Creationists do not believe this is true. One argument they make is that evolution is "just a theory," and should not be taught as the truth. Unfortunately, they have the wrong idea about what a scientific theory is. In science, a theory is an explanation for a set of known facts and observations. Strong evidence supports evolution, and the scientific community accepts it. What scientists debate are the mechanisms of evolution and their importance, not the validity of evolution. In fact, gravity is also a theory. If school boards ban evolution from science curriculums because it is "just a theory," they must ban theories about gravity and most of science as well.
Creationists also argue that since evolution is gradual, there has not been enough time for the organisms of today to evolve. They argue that methods of dating fossils, and the Earth, are false. According to creationist H. M. Morris, "We are forced to the conclusion, as Bible believing Christians, that the earth is really quite young after all, regardless of the contrary views of evolutionary geologists. This means that all the uranium-lead measurements, the potassium-argon measurements and all similar measurements which have shown greater ages have somehow been misinterpreted."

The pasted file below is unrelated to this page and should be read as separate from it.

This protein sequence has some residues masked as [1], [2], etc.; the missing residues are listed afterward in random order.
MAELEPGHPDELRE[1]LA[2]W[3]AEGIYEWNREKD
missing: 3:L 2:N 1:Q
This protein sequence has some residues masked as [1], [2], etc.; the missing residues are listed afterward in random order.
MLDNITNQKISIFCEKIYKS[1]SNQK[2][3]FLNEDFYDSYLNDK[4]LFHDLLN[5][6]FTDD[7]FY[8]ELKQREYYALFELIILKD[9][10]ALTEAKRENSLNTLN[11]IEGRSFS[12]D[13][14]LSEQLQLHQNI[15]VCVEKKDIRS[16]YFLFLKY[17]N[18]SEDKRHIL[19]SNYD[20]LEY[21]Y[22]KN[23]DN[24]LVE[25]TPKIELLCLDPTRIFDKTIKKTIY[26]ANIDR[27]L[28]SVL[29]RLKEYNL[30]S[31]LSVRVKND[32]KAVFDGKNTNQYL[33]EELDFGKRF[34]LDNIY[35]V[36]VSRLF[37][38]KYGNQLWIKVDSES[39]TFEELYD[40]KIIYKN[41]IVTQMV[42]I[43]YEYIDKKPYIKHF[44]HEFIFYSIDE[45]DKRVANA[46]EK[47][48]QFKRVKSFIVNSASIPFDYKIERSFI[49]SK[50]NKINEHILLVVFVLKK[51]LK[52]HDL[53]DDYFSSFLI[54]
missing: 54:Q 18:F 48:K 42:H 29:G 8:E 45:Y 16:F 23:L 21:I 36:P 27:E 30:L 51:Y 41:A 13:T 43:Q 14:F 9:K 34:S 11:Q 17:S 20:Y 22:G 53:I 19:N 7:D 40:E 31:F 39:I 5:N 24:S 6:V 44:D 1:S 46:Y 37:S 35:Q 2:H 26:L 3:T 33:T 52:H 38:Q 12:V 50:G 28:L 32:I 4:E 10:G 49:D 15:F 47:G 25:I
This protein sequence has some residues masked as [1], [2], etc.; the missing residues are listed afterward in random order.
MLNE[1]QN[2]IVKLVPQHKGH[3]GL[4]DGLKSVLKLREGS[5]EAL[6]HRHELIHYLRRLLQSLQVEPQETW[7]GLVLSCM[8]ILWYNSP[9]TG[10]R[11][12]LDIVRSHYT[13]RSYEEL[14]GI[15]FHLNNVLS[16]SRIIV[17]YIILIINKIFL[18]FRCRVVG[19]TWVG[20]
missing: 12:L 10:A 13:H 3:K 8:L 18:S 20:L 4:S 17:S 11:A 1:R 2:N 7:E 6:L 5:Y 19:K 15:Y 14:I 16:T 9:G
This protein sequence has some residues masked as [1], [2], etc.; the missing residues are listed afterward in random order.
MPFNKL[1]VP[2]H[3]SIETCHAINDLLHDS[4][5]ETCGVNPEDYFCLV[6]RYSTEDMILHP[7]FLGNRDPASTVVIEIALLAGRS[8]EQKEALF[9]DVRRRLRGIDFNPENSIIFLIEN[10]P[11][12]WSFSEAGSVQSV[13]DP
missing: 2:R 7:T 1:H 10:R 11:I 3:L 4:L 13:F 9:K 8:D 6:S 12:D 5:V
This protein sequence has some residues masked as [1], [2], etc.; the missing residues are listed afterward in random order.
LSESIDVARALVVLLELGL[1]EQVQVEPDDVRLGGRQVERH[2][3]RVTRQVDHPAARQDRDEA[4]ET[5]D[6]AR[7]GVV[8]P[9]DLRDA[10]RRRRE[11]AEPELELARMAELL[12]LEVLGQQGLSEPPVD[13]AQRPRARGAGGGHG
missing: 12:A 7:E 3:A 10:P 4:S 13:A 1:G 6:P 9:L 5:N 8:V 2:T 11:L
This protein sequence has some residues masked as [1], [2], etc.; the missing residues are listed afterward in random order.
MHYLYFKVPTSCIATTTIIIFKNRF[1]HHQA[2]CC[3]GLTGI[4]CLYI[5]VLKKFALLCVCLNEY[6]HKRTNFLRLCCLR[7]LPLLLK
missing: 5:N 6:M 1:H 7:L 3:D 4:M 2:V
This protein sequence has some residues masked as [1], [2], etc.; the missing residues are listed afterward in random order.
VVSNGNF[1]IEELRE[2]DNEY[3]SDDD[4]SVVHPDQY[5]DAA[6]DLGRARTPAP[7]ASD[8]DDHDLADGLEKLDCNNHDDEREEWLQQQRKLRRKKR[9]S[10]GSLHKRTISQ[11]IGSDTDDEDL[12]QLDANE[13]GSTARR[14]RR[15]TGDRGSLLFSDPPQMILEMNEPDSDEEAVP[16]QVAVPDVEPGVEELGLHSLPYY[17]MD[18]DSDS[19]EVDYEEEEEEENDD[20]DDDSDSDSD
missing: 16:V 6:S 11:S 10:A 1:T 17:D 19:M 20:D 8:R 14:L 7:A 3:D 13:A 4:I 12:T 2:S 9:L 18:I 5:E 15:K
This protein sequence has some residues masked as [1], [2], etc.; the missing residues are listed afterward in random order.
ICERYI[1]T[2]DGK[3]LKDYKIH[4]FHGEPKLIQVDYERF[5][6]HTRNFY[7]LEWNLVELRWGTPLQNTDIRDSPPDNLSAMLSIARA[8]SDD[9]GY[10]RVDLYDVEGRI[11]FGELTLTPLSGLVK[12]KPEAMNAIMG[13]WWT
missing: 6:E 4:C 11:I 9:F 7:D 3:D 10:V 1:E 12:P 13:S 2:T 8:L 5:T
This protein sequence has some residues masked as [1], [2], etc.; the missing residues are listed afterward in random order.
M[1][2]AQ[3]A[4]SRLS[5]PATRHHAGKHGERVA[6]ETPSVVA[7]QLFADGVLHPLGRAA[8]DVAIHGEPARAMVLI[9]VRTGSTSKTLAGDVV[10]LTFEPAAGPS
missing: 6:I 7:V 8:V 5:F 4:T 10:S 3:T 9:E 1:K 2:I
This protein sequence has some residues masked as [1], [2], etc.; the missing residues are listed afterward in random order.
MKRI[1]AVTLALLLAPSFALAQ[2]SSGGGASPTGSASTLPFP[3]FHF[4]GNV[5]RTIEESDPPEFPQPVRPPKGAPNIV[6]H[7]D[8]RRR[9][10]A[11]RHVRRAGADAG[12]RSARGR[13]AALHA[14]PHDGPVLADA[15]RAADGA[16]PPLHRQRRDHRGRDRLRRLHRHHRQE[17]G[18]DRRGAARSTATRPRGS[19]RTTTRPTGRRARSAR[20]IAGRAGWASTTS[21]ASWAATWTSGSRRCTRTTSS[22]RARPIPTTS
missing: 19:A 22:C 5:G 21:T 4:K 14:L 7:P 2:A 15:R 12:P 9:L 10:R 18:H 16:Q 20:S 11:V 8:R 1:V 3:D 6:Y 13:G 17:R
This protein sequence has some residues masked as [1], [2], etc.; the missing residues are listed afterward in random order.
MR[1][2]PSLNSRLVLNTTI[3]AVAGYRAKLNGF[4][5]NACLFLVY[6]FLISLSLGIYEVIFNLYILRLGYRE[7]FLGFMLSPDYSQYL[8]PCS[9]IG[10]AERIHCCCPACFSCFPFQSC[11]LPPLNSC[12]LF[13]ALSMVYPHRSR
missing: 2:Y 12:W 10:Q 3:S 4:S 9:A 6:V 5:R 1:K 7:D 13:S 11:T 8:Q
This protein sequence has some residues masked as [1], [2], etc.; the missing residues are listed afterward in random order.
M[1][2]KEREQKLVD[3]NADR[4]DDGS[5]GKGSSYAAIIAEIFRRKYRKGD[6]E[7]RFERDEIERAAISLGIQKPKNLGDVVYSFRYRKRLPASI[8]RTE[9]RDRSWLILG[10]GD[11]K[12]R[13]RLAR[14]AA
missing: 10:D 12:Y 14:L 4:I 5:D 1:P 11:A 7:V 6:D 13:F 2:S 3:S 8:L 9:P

However, radioactive decay methods of dating rocks, such as uranium-lead or potassium-argon, have a sound basis. Over time, some elements present in rocks will lose particles from their nuclei and become other elements. Scientists can measure the amount of daughter elements in the rock to estimate the rock's age. They often use two different methods of dating the rock to double-check their findings. Thus, according to scientific evidence, the Earth is old enough for organisms to have evolved, much older than creationists believe.